Better than even we thought.
On Tuesday, FS Links and global accounting firm KPMG made public the results of a pre-feasibility study for a 500-kilometer high-speed Hyperloop One network connecting Finland and Sweden across the Aland Islands. Using Hyperloop technology, passengers (or cargo) could get from Helsinki to Stockholm in less than 30 minutes, compared with 3.5 hours via the airport or overnight by a ferry. Trips to Helsinki and Stockholm’s airports from city centers would be slashed to less than 10 minutes. An entire region of 5 million people would become a metro network, lifting property values and productivity along the route. Click here to download the FS Links/KPMG report.
FS Links, a multi-stakeholder consortium formed to bring the Hyperloop to the Nordic region, will now move to begin the full project scoping study required to secure funding and approvals to begin construction of a test section along the route. Assuming the project is funded and clears regulatory and safety hurdles, the domestic networks could take about 8 years to complete and the international link four years after that. The domestic sections in Sweden and Finland are viable stand-alone projects and can start generating revenue before the sea-crossing tunnel is complete, reducing commercial risk for the overall project. Hyperloop One, meanwhile, is aiming to demonstrate a full-scale, high-speed test of its track, vehicle and controlled-environment tube in late 2016 or early 2017.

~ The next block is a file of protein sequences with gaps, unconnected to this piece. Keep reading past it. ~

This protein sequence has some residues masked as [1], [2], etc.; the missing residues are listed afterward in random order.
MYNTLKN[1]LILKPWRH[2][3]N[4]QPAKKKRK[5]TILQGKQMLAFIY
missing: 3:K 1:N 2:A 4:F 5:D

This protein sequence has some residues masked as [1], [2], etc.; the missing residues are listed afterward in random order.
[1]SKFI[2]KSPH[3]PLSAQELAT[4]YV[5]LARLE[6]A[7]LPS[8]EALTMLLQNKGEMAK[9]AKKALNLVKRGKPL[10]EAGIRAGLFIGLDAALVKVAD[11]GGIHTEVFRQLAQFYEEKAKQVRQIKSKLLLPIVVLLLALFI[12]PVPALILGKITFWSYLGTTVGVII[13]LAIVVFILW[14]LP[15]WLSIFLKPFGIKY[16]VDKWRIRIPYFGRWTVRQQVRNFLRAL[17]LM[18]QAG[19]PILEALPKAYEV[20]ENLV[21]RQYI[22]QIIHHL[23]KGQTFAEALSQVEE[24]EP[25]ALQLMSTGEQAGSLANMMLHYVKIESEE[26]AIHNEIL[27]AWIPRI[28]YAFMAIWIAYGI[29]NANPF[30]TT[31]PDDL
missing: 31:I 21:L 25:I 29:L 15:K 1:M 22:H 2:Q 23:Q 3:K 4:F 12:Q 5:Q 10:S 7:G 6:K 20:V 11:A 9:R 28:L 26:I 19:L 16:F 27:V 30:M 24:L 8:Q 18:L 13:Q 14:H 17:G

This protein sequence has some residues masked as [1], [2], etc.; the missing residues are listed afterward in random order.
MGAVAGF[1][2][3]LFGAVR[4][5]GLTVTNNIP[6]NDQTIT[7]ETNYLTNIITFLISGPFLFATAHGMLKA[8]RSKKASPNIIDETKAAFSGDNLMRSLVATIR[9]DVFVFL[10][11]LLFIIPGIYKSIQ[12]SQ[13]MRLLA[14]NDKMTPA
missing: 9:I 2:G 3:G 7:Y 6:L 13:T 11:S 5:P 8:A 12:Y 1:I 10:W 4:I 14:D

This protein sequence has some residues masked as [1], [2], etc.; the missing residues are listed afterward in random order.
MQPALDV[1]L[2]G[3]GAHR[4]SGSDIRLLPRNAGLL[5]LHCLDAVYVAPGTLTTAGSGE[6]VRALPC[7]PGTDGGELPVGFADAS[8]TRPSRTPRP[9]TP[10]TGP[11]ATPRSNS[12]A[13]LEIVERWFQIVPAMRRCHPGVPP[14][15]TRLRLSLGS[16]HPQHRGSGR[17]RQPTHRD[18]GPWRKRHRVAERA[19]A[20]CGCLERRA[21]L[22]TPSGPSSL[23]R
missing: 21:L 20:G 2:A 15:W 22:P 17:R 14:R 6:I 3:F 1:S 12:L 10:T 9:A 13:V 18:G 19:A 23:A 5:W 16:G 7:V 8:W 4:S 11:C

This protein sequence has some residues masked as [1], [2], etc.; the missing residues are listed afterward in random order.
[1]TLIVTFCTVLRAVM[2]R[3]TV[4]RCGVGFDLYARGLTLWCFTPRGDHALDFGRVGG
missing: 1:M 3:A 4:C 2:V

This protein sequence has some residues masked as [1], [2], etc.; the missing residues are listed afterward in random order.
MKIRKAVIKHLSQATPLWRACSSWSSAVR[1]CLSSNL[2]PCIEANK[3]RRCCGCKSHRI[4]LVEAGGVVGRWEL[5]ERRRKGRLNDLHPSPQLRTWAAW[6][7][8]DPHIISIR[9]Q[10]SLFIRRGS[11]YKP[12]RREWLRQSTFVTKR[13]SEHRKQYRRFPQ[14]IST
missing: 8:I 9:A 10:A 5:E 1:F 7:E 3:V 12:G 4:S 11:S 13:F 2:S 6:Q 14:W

The next step began last Friday when Hyperloop One and FS Links signed a letter of intent with the City of Salo, Finland to begin a detailed study of the first stage of the network: a 50-kilometer route west from Salo to the coastal city of Turku. A second stage of the proposal covers a 140-kilometer eastward extension from Salo to Central Helsinki and its airport. That link would cut travel time from Salo to downtown Helsinki or the airport to 10 minutes, and the trip from the historic capital of Turku to the current capital Helsinki would be only 12 minutes. That compares with up to two hours by train today, and even longer driving.